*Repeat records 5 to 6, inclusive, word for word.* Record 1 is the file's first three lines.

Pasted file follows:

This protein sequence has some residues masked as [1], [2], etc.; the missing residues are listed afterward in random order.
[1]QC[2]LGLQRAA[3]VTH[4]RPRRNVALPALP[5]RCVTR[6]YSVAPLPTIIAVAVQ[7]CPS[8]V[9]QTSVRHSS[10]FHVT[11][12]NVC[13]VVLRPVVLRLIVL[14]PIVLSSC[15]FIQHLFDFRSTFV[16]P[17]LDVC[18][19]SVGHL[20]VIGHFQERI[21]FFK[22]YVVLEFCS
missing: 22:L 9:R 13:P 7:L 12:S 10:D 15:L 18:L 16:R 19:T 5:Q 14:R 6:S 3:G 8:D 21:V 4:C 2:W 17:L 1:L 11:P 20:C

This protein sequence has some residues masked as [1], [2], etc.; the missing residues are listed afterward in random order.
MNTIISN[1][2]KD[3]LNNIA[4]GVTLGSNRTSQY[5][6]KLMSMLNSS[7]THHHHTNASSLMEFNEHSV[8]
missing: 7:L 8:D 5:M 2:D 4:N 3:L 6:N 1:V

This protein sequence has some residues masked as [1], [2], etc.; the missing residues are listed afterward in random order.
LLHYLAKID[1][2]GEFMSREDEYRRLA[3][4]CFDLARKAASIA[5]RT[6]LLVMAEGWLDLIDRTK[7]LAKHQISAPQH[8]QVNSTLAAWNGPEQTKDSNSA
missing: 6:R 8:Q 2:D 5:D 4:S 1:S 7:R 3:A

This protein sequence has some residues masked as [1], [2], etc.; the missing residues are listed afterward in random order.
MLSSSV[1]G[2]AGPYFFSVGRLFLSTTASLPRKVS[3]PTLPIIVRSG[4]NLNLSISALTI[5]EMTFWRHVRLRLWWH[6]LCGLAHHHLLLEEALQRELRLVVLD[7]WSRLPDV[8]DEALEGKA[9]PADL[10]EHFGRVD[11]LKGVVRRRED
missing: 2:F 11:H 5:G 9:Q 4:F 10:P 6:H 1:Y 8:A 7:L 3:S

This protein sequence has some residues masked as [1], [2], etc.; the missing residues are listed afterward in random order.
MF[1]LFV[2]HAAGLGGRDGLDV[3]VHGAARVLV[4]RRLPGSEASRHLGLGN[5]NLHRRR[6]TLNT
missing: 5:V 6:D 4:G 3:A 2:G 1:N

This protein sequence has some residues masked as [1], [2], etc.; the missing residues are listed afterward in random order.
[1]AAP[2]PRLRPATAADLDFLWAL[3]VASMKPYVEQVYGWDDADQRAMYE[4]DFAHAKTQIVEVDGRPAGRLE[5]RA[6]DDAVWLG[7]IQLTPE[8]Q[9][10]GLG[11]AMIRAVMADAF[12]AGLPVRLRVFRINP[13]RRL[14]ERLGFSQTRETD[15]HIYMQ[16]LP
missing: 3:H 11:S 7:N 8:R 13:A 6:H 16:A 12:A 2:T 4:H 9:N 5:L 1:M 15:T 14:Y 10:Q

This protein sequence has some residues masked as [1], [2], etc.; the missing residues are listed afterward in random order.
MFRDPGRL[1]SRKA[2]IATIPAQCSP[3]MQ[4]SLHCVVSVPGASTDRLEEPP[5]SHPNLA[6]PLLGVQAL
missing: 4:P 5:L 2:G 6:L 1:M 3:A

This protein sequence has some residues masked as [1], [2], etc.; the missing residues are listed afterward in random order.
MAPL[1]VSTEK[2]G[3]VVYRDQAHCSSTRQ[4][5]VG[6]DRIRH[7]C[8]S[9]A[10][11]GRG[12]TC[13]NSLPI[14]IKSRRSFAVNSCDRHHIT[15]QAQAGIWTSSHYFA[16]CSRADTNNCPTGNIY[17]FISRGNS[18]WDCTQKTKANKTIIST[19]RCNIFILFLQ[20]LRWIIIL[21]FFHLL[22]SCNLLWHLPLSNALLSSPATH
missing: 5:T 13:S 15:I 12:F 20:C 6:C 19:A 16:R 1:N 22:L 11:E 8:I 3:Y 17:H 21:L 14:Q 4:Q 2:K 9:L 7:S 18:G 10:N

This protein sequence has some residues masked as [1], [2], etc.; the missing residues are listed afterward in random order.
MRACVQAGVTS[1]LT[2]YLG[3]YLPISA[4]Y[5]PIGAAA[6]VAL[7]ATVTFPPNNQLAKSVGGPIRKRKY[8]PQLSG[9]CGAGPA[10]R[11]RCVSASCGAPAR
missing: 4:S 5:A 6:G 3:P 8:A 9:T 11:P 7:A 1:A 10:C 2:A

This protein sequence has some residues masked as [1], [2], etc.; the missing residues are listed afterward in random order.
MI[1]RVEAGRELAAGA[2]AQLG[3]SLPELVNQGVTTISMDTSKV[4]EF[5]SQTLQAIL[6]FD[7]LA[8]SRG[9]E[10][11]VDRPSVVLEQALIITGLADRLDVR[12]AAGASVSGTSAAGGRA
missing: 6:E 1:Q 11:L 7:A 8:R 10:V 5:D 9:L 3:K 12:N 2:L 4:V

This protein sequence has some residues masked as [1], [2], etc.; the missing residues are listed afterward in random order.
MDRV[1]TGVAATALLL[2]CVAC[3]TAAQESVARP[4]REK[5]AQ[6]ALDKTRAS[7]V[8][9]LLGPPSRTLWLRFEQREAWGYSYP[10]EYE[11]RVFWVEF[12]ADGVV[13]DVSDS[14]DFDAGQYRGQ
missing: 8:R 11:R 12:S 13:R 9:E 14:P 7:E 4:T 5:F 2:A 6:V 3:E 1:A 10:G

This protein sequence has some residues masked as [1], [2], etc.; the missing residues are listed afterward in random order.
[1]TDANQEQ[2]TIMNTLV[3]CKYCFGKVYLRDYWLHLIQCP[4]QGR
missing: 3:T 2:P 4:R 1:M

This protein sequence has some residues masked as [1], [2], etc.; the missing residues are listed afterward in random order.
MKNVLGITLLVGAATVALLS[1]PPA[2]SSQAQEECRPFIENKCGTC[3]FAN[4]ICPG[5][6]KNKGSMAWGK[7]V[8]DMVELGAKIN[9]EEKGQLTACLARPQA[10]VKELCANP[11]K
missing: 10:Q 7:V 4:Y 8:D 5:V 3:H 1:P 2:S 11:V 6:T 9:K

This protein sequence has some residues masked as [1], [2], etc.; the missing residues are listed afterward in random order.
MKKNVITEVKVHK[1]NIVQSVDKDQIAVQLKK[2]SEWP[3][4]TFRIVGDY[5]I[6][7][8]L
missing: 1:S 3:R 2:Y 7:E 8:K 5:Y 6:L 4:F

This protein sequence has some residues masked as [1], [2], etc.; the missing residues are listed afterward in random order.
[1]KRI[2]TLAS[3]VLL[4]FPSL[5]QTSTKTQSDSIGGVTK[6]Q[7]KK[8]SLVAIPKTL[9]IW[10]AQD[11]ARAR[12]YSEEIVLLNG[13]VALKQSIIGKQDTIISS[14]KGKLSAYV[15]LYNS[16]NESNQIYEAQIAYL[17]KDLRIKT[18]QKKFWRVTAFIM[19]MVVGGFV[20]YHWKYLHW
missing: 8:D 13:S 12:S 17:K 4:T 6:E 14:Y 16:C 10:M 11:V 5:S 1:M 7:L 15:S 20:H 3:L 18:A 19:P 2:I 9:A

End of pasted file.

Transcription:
This protein sequence has some residues masked as [1], [2], etc.; the missing residues are listed afterward in random order.
MF[1]LFV[2]HAAGLGGRDGLDV[3]VHGAARVLV[4]RRLPGSEASRHLGLGN[5]NLHRRR[6]TLNT
missing: 5:V 6:D 4:G 3:A 2:G 1:N

This protein sequence has some residues masked as [1], [2], etc.; the missing residues are listed afterward in random order.
[1]AAP[2]PRLRPATAADLDFLWAL[3]VASMKPYVEQVYGWDDADQRAMYE[4]DFAHAKTQIVEVDGRPAGRLE[5]RA[6]DDAVWLG[7]IQLTPE[8]Q[9][10]GLG[11]AMIRAVMADAF[12]AGLPVRLRVFRINP[13]RRL[14]ERLGFSQTRETD[15]HIYMQ[16]LP
missing: 3:H 11:S 7:N 8:R 13:A 6:H 16:A 12:A 2:T 4:H 9:N 5:L 1:M 15:T 14:Y 10:Q